Nutrition for Competitive Athletes and Normal People, Too.

If you’ve read my article about Strength and Conditioning, you know that when I began training BJJ, I stopped lifting weights because I thought BJJ was all I would need to stay in shape.  My main concern was what I looked like, not how well I was performing.  As I continued my jiujitsu training, I realized that in order to be effective, I would have to step it up a notch and add strength training; sometimes it’s hard to find the time for everything but even harder is finding the energy.  I’ve also added MMA and muay thai training to my routine and I often find myself tired and irritable, even though I get 7-8 hours of sleep a night.  I wanted to be competitive in my sport but I was overlooking two equally important factors:  diet and supplements.
Recently I watched Joe Rogan’s podcast with UFC Middleweight Title Contender Chael Sonnen and Chael talked about the importance of supplements not only for performance but for maintaining a healthy body.  He recalled when he was younger and competing as a wrestler how, with the constant stress of training and weight maintenance, he was always getting sick.  When he went to his doctor, he was advised to take a simple multivitamin and it worked.  Andrew Read, a contributor at, says in his article “The Secret to Supplementation: It’s Not About the Supplements” that once you have your training, diet and lifestyle worked out, “a few, well-thought out additions make a tremendous difference”.
There are so many different supplements and diets out there and every brand claims to be the best and most necessary to your success as an athlete.  Recently after muay thai class, I was so worn out, the thought of going through the warm up in the following Brazilian Jiu Jitsu class seemed like it was just too much.  We have a gear, apparel and supplement store at Titans MMA, Collision Sports, which is owned by Professional MMA Fighter Ricky Goodall;  I went in and asked Ricky what I could take to help me recover from muay thai and continue to BJJ class.  He suggested Aminocore, which is a BCAA supplement. And what a nice guy, he even gave me a sample to try for free and told me that in the future, to get some dextrose at the Bulk Barn to help with recovery.  It worked so well that now I won’t train without it.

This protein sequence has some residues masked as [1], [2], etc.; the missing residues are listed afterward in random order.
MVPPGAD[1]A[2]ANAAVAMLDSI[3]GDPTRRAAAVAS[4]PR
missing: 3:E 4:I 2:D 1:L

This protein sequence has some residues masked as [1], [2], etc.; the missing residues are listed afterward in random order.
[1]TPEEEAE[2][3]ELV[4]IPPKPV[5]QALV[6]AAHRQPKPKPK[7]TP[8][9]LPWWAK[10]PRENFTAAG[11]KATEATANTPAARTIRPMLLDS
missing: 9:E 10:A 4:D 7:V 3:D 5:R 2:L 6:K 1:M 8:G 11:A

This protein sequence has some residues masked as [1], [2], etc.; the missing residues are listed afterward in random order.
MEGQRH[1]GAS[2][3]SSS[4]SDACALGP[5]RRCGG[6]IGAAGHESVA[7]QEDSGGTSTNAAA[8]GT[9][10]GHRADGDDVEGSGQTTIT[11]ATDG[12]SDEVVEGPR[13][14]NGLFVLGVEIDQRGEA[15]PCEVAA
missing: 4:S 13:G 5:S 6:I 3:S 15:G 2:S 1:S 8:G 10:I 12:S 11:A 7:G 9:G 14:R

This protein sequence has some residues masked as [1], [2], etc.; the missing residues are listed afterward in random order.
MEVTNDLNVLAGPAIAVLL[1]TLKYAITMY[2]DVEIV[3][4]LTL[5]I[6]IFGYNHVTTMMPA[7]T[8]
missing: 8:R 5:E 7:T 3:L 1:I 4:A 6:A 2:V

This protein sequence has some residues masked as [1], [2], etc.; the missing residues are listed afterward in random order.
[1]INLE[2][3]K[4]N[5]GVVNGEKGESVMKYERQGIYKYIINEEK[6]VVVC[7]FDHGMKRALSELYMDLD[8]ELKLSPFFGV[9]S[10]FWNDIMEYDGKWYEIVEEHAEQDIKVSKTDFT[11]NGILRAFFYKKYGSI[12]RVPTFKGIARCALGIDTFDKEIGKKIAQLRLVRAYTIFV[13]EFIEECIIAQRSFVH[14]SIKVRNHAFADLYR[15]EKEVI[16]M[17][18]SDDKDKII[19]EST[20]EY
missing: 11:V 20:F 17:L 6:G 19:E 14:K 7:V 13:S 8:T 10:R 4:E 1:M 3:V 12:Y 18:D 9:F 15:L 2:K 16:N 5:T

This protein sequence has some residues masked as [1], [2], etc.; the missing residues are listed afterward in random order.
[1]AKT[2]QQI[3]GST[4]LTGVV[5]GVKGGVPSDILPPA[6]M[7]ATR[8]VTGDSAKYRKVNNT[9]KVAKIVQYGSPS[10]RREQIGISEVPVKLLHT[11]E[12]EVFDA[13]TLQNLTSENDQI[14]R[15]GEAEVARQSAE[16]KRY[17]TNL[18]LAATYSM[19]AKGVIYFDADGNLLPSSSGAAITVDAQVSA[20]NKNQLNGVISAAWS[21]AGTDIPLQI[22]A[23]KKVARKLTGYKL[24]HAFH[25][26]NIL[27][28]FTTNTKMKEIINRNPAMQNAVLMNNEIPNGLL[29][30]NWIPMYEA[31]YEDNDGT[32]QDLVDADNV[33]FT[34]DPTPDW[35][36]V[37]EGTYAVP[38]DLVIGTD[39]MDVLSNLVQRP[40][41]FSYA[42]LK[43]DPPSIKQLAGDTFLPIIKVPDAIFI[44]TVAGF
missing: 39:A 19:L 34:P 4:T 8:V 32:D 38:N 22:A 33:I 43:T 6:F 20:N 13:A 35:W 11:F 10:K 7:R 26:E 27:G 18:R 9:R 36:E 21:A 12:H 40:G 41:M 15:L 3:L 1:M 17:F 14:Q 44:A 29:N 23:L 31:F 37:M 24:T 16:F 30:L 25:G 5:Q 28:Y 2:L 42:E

Ricky Goodall (9-6-1) has been competing professionally since 2007 and has learned how to best plan his diet and supplements to support his training goals.  I asked him to answer a few questions for us today so we can get an idea of what we should be looking at for ourselves.
Sally:  Ricky, thank you for joining me today to talk about diet and supplements.  You’ve been competing in MMA for a long time but I’m sure I read in another interview that when you began training, you didn’t consider yourself to be very athletic.  What were your eating habits like back then?  Did you begin taking supplements right away?

Ricky: I have been taking supplements in one form or another since I was a teenager, but my real knowledge of supplements started to expand after my first few professional fights. When I began training for my first fight I was 250lbs, so needless to say my eating habits were not optimal. As I grew in the sport, my knowledge followed suit.
Sally:  Did you change your diet right away or did you gradually develop better eating habits?  What is your diet like now, for example? If you had a day with more than one training session, what would your diet consist of, including supplements?